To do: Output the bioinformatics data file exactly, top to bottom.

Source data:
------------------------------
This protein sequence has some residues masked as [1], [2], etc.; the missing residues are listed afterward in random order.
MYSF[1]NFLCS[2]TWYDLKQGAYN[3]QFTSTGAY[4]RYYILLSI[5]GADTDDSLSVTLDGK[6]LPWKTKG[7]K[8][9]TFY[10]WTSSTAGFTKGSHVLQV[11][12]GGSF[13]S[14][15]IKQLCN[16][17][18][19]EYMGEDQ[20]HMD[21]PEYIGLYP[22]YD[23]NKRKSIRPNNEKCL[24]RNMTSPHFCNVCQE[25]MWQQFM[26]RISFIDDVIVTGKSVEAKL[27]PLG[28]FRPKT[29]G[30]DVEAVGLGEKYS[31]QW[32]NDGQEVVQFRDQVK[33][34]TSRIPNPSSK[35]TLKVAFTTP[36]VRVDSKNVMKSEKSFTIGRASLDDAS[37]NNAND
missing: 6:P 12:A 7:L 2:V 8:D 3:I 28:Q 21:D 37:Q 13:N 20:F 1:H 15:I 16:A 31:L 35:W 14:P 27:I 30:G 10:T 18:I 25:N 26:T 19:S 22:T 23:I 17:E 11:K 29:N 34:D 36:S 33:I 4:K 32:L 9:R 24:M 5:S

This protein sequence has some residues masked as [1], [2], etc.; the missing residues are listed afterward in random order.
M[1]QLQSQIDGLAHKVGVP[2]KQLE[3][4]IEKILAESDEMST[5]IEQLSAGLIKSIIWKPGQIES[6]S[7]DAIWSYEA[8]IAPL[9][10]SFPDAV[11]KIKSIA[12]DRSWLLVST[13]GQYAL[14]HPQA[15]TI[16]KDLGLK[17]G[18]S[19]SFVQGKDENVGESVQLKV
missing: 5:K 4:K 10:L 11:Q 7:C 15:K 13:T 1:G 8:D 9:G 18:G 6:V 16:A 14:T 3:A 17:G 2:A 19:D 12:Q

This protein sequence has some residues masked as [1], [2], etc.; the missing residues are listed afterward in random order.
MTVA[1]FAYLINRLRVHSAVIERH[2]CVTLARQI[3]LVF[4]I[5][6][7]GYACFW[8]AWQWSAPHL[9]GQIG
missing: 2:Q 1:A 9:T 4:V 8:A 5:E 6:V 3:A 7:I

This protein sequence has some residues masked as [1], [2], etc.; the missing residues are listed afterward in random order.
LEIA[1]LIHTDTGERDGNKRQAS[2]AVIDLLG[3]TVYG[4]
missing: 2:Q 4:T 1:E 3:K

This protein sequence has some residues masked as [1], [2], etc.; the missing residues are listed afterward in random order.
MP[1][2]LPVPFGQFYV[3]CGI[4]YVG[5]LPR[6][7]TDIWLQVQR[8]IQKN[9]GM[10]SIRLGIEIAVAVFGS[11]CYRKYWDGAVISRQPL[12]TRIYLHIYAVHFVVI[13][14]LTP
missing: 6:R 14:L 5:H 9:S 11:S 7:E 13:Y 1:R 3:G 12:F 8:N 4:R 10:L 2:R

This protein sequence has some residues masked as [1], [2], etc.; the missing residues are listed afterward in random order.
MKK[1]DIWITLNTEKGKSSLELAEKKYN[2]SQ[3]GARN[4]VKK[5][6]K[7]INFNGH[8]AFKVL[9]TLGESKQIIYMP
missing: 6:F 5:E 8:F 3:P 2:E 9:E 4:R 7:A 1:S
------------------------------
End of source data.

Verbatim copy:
This protein sequence has some residues masked as [1], [2], etc.; the missing residues are listed afterward in random order.
MYSF[1]NFLCS[2]TWYDLKQGAYN[3]QFTSTGAY[4]RYYILLSI[5]GADTDDSLSVTLDGK[6]LPWKTKG[7]K[8][9]TFY[10]WTSSTAGFTKGSHVLQV[11][12]GGSF[13]S[14][15]IKQLCN[16][17][18][19]EYMGEDQ[20]HMD[21]PEYIGLYP[22]YD[23]NKRKSIRPNNEKCL[24]RNMTSPHFCNVCQE[25]MWQQFM[26]RISFIDDVIVTGKSVEAKL[27]PLG[28]FRPKT[29]G[30]DVEAVGLGEKYS[31]QW[32]NDGQEVVQFRDQVK[33][34]TSRIPNPSSK[35]TLKVAFTTP[36]VRVDSKNVMKSEKSFTIGRASLDDAS[37]NNAND
missing: 6:P 12:A 7:L 2:V 8:D 3:I 28:Q 21:D 37:Q 13:N 20:F 1:H 15:I 16:A 31:L 35:W 14:P 27:I 30:G 10:T 18:I 25:N 26:T 19:S 22:T 23:I 17:E 11:K 29:N 34:D 36:S 33:I 4:K 32:L 9:R 24:M 5:S

This protein sequence has some residues masked as [1], [2], etc.; the missing residues are listed afterward in random order.
M[1]QLQSQIDGLAHKVGVP[2]KQLE[3][4]IEKILAESDEMST[5]IEQLSAGLIKSIIWKPGQIES[6]S[7]DAIWSYEA[8]IAPL[9][10]SFPDAV[11]KIKSIA[12]DRSWLLVST[13]GQYAL[14]HPQA[15]TI[16]KDLGLK[17]G[18]S[19]SFVQGKDENVGESVQLKV
missing: 5:K 4:K 10:L 11:Q 7:C 15:K 13:T 1:G 8:D 9:G 18:G 6:V 16:A 14:T 3:A 17:G 2:A 19:D 12:Q

This protein sequence has some residues masked as [1], [2], etc.; the missing residues are listed afterward in random order.
MTVA[1]FAYLINRLRVHSAVIERH[2]CVTLARQI[3]LVF[4]I[5][6][7]GYACFW[8]AWQWSAPHL[9]GQIG
missing: 2:Q 1:A 9:T 4:V 8:A 5:E 6:V 3:A 7:I

This protein sequence has some residues masked as [1], [2], etc.; the missing residues are listed afterward in random order.
LEIA[1]LIHTDTGERDGNKRQAS[2]AVIDLLG[3]TVYG[4]
missing: 2:Q 4:T 1:E 3:K

This protein sequence has some residues masked as [1], [2], etc.; the missing residues are listed afterward in random order.
MP[1][2]LPVPFGQFYV[3]CGI[4]YVG[5]LPR[6][7]TDIWLQVQR[8]IQKN[9]GM[10]SIRLGIEIAVAVFGS[11]CYRKYWDGAVISRQPL[12]TRIYLHIYAVHFVVI[13][14]LTP
missing: 6:R 14:L 5:H 9:S 11:S 7:E 13:Y 1:R 3:G 12:F 8:N 4:R 10:L 2:R

This protein sequence has some residues masked as [1], [2], etc.; the missing residues are listed afterward in random order.
MKK[1]DIWITLNTEKGKSSLELAEKKYN[2]SQ[3]GARN[4]VKK[5][6]K[7]INFNGH[8]AFKVL[9]TLGESKQIIYMP
missing: 6:F 5:E 8:F 3:P 2:E 9:E 4:R 7:A 1:S